San Quentin–filmed Q Ball was nominated for a Sports Emmy Award for Outstanding Long Sports Documentary, making it the first Sports Emmy-nominated prison documentary film in California’s prison history. “They didn’t see our clothes or our incarceration,” said San Quentin resident Anthony Ammons, who was one of the stars in the film. Speaking of those who nominated the film, Ammon added, “They saw a good story and good human beings— they saw that we made some bad decisions, but we are not the bad decisions we made.”
There were a number of people who worked on the f ilm and were very instrumental in its creation. San Quentin News captured some of the guys’ reactions in a Q&A. Rafael Cuevas, Aaron “Showtime” Taylor and Anthony Ammons were some of the stars featured in the film and who were stoked about the nomination.
Q: How does it feel to be in a documentary that was nominated for an Emmy?
A: (Anthony Ammons) I’m amazed of what God can do in here that allows people to see us: I’m in awe. God allowed light to shine in a dark situation that maybe kids can see and don’t make the same decisions I did. I’m thankful that I can be in a place of vulnerability.
Q: What do you want people to take from the film, both inside and out?
A: (Rafael Cuevas) I would prefer if the spotlight was on the incredible gesture of love that our volunteers show when they commit to participating in the programs. These men and women sacrifice so much to bring us hope, support, and give a sense of community. …Everybody should be impacted.
Q: Do you think more stories like this need to be told?
A: (Cuevas) This is a story that anybody can be a part of if they have enough love and tolerance in their heart.
The self-proclaimed “Voice of SQ Sports,” Aaron “Showtime” Taylor, has since paroled and is now living in the free world. Before he left, he was asked:
Q: How does it feel to be a part of a Sports Emmy-nominated film and to win the Seattle International Film Festival?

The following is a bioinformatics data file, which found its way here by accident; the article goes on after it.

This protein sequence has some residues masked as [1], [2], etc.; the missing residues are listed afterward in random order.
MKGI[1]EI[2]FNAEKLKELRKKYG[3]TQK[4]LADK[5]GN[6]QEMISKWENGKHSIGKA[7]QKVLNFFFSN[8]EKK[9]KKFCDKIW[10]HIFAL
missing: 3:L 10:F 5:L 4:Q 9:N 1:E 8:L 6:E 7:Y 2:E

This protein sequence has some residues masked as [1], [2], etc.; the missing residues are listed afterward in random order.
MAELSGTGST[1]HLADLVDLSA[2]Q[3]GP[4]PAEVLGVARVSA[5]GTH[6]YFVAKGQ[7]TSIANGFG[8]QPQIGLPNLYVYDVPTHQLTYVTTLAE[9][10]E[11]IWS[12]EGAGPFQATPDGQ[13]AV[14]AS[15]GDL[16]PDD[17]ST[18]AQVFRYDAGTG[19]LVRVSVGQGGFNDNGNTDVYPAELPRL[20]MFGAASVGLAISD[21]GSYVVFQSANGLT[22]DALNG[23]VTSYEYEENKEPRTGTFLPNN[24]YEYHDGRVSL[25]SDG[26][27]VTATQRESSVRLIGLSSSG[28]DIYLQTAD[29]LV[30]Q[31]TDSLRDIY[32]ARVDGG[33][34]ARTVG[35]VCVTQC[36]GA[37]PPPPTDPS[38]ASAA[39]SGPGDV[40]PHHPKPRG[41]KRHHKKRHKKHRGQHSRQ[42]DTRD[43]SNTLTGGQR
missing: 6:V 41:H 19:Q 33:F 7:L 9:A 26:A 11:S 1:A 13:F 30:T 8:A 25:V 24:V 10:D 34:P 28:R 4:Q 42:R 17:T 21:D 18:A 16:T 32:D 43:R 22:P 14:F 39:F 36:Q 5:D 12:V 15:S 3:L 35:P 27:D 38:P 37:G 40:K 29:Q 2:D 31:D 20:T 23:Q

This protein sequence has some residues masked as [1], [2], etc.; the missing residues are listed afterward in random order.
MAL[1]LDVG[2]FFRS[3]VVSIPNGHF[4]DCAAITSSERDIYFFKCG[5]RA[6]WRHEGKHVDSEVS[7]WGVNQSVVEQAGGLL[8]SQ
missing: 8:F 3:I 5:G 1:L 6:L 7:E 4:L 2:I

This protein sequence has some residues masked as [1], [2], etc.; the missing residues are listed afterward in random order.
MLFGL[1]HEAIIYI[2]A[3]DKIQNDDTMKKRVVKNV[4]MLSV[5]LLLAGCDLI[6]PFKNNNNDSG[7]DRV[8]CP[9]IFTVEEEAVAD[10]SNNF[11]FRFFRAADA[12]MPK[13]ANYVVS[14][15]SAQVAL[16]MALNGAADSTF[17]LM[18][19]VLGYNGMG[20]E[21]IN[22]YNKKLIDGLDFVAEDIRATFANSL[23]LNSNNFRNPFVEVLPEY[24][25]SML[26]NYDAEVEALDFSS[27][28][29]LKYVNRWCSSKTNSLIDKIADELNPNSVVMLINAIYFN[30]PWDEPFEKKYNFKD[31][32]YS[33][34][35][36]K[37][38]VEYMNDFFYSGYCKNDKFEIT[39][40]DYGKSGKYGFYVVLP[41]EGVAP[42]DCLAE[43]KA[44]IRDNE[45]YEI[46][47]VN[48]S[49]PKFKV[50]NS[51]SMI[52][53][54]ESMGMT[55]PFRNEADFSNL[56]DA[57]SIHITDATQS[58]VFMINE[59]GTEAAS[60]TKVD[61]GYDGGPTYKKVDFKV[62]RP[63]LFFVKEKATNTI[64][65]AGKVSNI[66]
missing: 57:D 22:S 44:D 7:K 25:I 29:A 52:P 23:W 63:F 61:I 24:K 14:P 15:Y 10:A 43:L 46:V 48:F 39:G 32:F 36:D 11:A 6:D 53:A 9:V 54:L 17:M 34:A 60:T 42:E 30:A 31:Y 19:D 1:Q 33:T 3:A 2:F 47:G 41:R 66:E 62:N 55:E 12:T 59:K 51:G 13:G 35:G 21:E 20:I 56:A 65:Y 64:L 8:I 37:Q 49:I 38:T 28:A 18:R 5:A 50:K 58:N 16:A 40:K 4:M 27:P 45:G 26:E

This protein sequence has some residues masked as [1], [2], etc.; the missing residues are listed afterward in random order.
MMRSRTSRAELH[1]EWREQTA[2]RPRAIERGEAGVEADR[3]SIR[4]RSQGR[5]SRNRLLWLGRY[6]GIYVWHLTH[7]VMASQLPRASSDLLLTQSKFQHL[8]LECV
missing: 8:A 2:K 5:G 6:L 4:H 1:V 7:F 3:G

A: (Aaron “Showtime” Taylor) Being the voice of sports at The Q was something I took great pride in. Being nominated is hopefully the beginning for me in having a great career in broadcasting.
Q: What did you get from the experience with Q Ball?
A: (Showtime) Valuable experience and exposure. I got to see the other guys open themselves up to a degree and be vulnerable in ways that I’m not used to seeing them be.
Q: Anything else you want to say?
A: (Showtime) Yeah, I told (producers) Mike (Tolajian), Jordan (deBree), and Rebekah (Fergusson) that we’d be nominated because our film was real and raw. I was right about that part.
Q: Anything you want to add?
A: (Cuevas) Yeah, I want to give a shot to the production team, the ones who really deserve the accolades. Mike, Jordan, and Rebekah, for her seeing a story in our program; Kevin Durant for believing in us; Cutty and Maserati E, who were the only incarcerated representing on the film; and all the viewers. I hope they see our humanity and our struggle on our road towards redemption.
In addition to Q Ball’s Sports Emmy nomination for Long Sports Documentary, its composer Joel Goodman and music production manager Andrew Dewitt were nominated for Outstanding Music Direction/Composition/ Lyrics. Goodman has worked on Independent Lens, American Experience Films, ESPN’s 30 for 30, Playing for the Mob, Bad Boys and Once Brothers. Andrew DeWitt worked on several docs including Obit: Life on Deadline and American Winter.
The Seattle International Film Festival’s jury awarded its Grand Jury Prize to Q Ball “for its refreshing positivity and skillful portrayal of vivid characters and honest camaraderie.”